Hot Sugar leaves Schubas in high spirits


Santiago Covarrubias

Hot Sugar performed at Schubas on Feb. 3 at Schubas Tavern, located at 3159 N. Southport Ave.

By Arts & Culture Reporter

The audience roared as it inched closer to the stage to see Hot Sugar opening his set by shredding on his guitar. His eyes rolled into the back of his head as he moved toward the crowd. 

The artist, whose real name is Nick Koenig, performed at Schubas Tavern, 3159 N. Southport Ave., on Feb. 3.

Hot Sugar is a New York City native known for using organic sounds, such as the clashing of bones as percussion, to balance out his quirky electronic beats. By incorporating real-life sounds throughout his songs, which feel as if they could melt together, Hot Sugar creates an atmosphere that even an electronic dance music critic would enjoy.

Opening for Hot Sugar was a lineup of local DJs, including the rebellious Fee Lion, who sang ballads to rock songs and the lackluster Edamame, whose absence of energy and forgettable beats failed to hype up Koenig’s show.

Hot Sugar made a lasting impression on the crowd, however, which swayed side to side with eyes closed to feel the soft, electronic sounds fueling the movement of their bodies.

Koenig wore a white T-shirt with an elevated globe of the Earth on it and fitted black jeans. He stood alone on the stage, accompanied only by his transparent electric guitar, synthesizer and laptop, which he played throughout his 50-minute set.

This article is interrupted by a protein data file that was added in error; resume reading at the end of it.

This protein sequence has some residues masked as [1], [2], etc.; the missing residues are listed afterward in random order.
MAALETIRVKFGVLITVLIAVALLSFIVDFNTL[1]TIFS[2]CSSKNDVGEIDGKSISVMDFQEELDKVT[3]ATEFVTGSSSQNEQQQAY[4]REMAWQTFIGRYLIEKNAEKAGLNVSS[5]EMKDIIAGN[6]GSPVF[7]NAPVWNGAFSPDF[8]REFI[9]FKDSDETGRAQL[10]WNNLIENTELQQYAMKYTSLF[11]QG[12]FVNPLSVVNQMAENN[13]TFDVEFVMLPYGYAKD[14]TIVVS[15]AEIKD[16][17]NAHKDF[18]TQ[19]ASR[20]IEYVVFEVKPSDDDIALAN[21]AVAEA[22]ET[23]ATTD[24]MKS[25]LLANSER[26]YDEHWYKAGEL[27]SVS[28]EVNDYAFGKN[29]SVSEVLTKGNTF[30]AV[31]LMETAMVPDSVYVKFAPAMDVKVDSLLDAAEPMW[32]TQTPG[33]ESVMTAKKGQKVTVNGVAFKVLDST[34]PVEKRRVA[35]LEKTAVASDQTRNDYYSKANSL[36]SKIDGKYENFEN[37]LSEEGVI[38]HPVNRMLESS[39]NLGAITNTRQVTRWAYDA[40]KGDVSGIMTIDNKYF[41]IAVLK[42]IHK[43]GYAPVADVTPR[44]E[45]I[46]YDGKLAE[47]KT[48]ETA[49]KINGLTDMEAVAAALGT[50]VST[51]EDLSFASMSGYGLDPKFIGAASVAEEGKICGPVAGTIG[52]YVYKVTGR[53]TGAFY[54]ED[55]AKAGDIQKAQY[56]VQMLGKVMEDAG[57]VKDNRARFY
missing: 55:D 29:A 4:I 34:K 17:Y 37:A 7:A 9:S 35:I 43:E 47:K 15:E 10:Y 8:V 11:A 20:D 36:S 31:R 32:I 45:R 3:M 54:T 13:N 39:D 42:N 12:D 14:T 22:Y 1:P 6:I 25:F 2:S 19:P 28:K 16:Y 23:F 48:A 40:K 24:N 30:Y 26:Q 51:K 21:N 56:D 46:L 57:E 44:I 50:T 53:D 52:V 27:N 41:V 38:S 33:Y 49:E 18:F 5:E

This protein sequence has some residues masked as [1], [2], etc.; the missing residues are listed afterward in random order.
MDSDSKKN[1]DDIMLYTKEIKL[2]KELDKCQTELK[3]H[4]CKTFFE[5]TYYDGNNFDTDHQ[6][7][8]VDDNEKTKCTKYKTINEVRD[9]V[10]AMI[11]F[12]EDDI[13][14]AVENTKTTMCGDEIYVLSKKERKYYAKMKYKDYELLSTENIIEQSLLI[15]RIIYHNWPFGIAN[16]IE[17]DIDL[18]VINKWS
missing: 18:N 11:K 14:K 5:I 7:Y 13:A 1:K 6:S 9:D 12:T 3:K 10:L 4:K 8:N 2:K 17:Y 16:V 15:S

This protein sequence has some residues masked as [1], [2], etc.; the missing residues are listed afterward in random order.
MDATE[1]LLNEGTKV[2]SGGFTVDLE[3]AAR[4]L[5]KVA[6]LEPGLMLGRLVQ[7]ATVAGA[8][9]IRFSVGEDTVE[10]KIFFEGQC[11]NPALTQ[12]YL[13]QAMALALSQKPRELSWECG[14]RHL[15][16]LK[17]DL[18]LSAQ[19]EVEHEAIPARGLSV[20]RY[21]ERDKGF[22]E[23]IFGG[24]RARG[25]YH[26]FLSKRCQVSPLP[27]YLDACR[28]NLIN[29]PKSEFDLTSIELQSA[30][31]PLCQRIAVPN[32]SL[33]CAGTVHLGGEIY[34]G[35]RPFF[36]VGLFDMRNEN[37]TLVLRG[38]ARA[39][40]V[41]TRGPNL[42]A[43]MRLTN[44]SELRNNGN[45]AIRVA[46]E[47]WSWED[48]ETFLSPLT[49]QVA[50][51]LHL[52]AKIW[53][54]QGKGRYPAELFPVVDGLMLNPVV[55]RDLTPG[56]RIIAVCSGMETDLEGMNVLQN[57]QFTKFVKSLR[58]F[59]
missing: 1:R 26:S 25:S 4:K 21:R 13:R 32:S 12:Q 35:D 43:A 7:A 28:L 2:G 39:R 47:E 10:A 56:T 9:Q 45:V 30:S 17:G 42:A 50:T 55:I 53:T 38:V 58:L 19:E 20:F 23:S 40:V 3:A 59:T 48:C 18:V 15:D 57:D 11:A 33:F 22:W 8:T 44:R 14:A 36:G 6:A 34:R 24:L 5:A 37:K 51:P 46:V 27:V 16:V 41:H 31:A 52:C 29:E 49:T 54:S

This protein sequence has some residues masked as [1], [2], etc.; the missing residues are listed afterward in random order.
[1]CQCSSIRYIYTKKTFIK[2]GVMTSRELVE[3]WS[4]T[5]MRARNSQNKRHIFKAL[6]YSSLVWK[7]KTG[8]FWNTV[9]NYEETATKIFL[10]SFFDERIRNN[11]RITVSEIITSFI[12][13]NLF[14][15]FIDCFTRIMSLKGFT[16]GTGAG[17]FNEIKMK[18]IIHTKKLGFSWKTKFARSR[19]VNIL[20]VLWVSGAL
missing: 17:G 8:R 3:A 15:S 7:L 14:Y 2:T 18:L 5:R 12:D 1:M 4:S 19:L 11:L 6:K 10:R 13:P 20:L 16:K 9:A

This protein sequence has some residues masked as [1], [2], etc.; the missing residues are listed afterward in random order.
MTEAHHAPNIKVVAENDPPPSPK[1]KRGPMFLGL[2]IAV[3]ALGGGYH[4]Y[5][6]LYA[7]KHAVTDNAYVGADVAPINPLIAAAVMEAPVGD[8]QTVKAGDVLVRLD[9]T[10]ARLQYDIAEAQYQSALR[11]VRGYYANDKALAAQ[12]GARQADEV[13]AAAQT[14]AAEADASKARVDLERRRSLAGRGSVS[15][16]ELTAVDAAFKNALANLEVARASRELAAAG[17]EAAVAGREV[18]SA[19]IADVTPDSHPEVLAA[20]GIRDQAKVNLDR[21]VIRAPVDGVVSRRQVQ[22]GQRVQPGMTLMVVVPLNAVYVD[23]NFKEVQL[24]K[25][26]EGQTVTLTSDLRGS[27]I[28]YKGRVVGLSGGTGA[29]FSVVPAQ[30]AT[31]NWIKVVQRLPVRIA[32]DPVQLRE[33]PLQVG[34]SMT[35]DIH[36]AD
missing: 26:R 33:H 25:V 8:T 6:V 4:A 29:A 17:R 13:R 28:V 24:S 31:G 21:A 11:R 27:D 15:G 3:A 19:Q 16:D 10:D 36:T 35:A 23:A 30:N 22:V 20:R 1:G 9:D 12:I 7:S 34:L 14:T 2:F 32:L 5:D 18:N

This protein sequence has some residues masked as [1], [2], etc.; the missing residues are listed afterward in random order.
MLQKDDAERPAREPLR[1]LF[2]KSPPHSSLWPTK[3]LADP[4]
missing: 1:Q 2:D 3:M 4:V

Koenig’s set included tracks from his latest album, Seductive Nightmares 2, as well as others from his discography. “Leverage,” a track from his 2012 EP MiDi Murder, became a crowd favorite when remixed as an electronic instrumental track.

Fueled with aurally pleasing, high-pitched background noises and a classic EDM bass drop that kept the midsize venue thumping, his rendition of “Leverage” had the crowd feeling lively.

Koenig also threw it back to his 2014 EP, Seductive Nightmares, by playing the 4-minute track “Your Nails Look So Pretty,” which merged classical sounds like a piano melody with slow, melancholy beats and airy, almost inaudible vocals.

Inspired by the venue’s intimate size and the mood of the crowd, Koenig improvised and created a contemporary love ballad on the spot using his synthesizer.

“This is a very small, intimate, romantic crowd, so I want to do something special for you guys,” he said.

He also joked when he played the slow-jam tune, “The Girl Who Stole My Tamagotchi.” 

“This is a song I don’t usually play in front of anyone, but tonight I might,” Koenig said. 

The song has more than 580,000 streams on Spotify, and fans regard it as one of his most beautiful songs.

Victor Kipnis, a fan of Hot Sugar’s for years, admires the artist’s authentic and organic sounds.

“He’s untrained and can do anything to create real, associative music,” Kipnis said.